What is HIT? Heparin-induced thrombocytopenia (HIT) is a potentially fatal antibody-mediated adverse reaction that occurs in up to 5% of patients exposed to heparin 1,2.A mortality rate of 2-20% has been reported 1.. Thrombocytopenia (a platelet count of <150 x 10 9 /l or a ≥ 50% reduction in platelets) occurs in >90% of patients with HIT 3.In 60% of cases, thrombocytopenia occurs 5 to 10. They are characterized by thrombocytopenia, similar to heparin-induced thrombocytopenia, but in the absence of heparin and platelet factor 4 antibodies. In a group of 23 patients, 13 had cerebral venous thrombosis, 5 had pulmonary embolism, the median age was 46 years, the age range was 21-77 years, and the median time after vaccination was 12 days (range 6 -twenty four)

Platelet analysis in laboratory hematology

Management of heparin-induced thrombocytopenia: systematic

[Cerebrovascular complications of immunologically mediated

Heparin-Induced Thrombocytopenia answers are found in the 5-Minute Clinical Consult powered by Unbound Medicine. Available for iPhone, iPad, Android, and Web Heparin-Induced Thrombocytopenia (HIT) is an immune-mediated life-threatening complication. It is an adverse drug reaction caused by the generation of antibodies that activates platelet factor 4(PF-4) in the presence of heparin. Heparin-Induced Thrombocytopenia (HIT) can lead to many thromboembolic complications, s..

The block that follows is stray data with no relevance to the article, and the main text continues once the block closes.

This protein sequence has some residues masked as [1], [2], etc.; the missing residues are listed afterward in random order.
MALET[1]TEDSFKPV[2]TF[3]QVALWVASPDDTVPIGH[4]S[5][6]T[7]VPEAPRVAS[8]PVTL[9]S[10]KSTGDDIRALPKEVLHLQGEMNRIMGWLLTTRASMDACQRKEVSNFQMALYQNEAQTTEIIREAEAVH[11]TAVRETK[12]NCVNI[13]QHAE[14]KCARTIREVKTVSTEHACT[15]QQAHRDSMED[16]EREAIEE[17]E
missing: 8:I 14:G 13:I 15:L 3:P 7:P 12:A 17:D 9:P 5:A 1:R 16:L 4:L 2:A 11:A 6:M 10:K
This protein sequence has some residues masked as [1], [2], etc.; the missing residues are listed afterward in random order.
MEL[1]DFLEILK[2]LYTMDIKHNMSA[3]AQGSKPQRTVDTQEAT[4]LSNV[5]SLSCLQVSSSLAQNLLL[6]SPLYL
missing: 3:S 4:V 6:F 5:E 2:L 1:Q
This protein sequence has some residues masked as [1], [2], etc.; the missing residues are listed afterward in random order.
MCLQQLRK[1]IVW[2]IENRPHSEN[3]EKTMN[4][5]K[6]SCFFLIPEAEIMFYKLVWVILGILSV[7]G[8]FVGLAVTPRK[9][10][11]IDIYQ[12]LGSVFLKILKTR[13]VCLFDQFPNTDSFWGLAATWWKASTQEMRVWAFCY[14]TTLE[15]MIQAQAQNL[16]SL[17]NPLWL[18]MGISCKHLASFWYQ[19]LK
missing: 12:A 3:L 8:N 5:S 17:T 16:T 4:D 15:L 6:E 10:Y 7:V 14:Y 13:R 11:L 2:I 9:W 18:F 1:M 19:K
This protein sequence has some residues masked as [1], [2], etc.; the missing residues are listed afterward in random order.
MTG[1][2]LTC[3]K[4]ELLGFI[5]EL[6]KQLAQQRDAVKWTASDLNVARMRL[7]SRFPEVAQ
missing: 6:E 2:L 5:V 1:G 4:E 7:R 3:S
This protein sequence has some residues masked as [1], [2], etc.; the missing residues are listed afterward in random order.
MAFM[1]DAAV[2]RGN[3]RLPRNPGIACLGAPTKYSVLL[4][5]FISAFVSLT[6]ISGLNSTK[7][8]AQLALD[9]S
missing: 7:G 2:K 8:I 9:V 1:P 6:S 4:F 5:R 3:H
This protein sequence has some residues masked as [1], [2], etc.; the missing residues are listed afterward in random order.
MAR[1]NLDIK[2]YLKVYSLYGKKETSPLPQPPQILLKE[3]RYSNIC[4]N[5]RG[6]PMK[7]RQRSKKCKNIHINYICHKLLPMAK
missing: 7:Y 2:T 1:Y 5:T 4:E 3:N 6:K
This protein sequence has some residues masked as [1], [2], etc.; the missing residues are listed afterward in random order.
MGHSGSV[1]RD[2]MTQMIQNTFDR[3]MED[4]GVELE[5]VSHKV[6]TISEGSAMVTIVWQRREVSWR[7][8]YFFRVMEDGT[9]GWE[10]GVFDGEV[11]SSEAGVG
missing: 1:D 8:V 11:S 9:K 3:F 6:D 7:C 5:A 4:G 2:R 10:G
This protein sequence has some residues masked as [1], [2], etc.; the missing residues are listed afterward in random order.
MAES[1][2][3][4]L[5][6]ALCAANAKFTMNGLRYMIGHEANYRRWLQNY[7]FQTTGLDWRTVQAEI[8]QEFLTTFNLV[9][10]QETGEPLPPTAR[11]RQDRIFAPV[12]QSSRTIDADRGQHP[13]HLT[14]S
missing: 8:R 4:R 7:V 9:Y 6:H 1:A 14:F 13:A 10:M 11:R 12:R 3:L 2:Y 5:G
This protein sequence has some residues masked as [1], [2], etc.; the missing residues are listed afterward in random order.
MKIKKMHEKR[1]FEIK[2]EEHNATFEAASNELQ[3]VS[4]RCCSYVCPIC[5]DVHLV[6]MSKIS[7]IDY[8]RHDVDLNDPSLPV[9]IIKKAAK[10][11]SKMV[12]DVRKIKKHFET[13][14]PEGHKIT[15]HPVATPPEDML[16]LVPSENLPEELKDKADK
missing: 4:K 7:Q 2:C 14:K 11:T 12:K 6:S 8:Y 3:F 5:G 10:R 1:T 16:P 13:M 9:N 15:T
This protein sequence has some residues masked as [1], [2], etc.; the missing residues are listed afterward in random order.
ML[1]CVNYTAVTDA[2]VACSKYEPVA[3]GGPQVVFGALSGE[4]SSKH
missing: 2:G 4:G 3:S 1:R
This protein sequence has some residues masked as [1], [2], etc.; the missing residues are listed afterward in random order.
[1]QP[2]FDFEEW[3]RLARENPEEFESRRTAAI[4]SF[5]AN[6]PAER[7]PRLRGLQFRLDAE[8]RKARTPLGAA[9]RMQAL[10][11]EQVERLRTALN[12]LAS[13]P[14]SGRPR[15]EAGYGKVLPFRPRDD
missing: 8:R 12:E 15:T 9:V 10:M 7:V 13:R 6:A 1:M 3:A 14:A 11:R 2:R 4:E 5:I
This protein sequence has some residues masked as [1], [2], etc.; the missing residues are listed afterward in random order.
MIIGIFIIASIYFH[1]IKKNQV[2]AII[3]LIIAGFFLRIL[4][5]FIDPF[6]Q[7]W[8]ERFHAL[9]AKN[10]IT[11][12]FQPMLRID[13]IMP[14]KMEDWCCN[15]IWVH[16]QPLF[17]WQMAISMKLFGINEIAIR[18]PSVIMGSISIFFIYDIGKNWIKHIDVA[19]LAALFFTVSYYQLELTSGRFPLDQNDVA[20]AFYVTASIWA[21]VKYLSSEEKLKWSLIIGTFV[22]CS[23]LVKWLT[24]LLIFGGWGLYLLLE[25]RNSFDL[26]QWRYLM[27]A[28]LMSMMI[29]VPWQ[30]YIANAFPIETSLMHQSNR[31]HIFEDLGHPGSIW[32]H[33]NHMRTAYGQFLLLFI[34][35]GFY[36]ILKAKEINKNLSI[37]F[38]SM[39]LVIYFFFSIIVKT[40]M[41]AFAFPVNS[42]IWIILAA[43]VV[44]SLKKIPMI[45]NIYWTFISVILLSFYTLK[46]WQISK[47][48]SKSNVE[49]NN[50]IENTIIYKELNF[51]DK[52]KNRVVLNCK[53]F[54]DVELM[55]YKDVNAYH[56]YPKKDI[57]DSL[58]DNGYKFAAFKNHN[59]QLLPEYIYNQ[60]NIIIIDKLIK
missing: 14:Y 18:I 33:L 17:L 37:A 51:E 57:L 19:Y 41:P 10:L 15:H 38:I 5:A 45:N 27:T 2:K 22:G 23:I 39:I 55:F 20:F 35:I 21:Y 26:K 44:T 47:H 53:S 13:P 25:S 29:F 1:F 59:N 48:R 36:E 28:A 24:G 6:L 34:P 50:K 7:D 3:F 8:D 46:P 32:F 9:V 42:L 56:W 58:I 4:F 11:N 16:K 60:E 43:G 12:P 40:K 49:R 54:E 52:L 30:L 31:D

↑ Greinacher A, Eichler P, Lubenow N, Kwasny H, Luz M. Heparin induced thrombocytopenia with thromboembolic complications: meta-analysis of 2 prospective trials to assess the value of parenteral treatment with lepirudin and its therapeutic aPTT range Hoh BL, Aghi M, Pryor JC, Ogilvy CS (2005) Heparin-induced thrombocytopenia Type II in subarachnoid hemorrhage patients: incidence and complications. Neurosurgery 57: 243-248. Warkentin TE, Sheppard JA, Horsewood P, Simpson PJ, Moore JC, et al. (2000) Impact of the patient population on the risk for heparin-induced thrombocytopenia Start studying Heparin induced THrombocytopenia. Learn vocabulary, terms, and more with flashcards, games, and other study tools Heparin-Induced Thrombocytopenia and Thrombosis (HITT) Disseminated intravascular coagulation (DIC) of a pro-thrombotic type (e.g. associated with malignancy or sepsis) Acute DIC/liver necrosis/limb necrosis syndrome: Shock liver causes depletion of protein C and anti-thrombin, with subsequent microvascular thrombosis of extremities.